The map was going to hang on an external wall. We have treated a number of artworks damaged by mould as a result of hanging against external walls that subsequently became damp due to blocked gutters (and others due to condensation) so we wanted a good moisture barrier. A barrier layer of ‘Moistop’ (aluminium/polyester/polyethylene laminate film) was created by joining two strips of the film together with 3M, 425, aluminium tape and was placed behind the map. The same tape was used to hold the barrier film to the frame around all four sides so as to create an unbroken dust/insect seal.
Finally the frame was closed with a backboard cut from two pieces of 8 mm thickness, polycarbonate ‘Twinwall’ sheet. The join was positioned so it rested over one of the aluminium stretcher bars. The backboard was pinned in place and the pins covered with Filmoplast P90 self-adhesive tape.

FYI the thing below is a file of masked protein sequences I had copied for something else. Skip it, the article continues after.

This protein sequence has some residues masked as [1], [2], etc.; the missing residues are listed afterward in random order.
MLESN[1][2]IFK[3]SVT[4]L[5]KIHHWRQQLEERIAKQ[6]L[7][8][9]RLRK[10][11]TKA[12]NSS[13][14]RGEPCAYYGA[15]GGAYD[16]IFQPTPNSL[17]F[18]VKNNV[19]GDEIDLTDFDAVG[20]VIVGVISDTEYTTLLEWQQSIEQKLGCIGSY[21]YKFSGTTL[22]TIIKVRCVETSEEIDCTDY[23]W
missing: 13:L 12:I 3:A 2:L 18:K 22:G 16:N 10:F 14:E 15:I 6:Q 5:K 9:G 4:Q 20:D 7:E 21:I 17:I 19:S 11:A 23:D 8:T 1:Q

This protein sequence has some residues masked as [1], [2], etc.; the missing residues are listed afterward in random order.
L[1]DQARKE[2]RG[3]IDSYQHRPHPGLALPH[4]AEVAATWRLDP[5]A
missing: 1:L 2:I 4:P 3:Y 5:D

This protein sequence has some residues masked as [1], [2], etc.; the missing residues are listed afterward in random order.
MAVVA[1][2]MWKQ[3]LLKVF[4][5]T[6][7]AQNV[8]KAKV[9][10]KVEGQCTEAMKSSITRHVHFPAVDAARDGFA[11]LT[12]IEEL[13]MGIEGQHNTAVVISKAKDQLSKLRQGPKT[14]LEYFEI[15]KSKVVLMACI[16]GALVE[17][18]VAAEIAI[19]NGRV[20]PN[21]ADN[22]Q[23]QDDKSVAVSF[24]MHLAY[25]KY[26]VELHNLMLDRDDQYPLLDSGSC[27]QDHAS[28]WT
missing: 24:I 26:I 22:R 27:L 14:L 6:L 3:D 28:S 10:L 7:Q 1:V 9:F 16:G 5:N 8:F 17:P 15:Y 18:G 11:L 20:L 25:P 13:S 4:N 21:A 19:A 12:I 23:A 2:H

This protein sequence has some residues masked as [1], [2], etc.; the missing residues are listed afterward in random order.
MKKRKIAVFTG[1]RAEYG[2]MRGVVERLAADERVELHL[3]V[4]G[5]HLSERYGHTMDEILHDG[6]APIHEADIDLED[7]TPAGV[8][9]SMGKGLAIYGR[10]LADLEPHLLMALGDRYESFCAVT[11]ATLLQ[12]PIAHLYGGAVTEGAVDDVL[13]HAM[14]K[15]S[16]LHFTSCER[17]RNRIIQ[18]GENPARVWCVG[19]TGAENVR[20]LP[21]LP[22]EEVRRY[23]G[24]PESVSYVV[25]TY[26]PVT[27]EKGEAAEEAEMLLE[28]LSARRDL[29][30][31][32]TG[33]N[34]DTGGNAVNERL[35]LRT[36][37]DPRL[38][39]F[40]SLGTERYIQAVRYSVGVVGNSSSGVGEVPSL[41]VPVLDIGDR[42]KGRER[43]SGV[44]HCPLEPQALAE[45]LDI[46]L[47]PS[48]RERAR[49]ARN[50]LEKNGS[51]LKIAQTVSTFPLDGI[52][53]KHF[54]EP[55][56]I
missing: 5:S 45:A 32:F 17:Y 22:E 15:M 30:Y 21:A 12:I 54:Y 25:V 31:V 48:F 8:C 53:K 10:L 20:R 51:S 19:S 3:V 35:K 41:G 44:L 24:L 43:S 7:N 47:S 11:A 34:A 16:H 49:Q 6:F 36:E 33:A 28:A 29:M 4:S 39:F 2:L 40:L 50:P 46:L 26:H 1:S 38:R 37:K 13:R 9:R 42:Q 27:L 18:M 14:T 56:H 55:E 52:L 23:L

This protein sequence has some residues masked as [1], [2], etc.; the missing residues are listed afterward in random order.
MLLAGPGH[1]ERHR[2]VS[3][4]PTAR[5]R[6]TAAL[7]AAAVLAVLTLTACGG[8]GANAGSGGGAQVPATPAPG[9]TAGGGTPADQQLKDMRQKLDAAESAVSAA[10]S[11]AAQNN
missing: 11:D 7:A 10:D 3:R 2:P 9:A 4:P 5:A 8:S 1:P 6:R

William Smith, the creator of this astounding map, suffered many deprivations in his life. He became a bankrupt and ended up in debtor’s prison for a while. Perhaps, almost as galling, he was largely ignored by the geological establishment. However, he gained his due recognition from the Geological Society of London later in life when, in 1831, he was the first person to receive the society’s most prestigious award, the Wollaston Medal. Appropriately, given the hanging of his map in the Sedgwick Museum, it was Adam Sedgwick who presented Smith with the medal, bestowing on him the title of ‘Father of English Geology’. It is perhaps appropriate that the most recent recipient of the medal, awarded this year, is Professor James Jackson, the Head of Cambridge’s Department of Earth Sciences, in whose museum William Smith’s great map now hangs.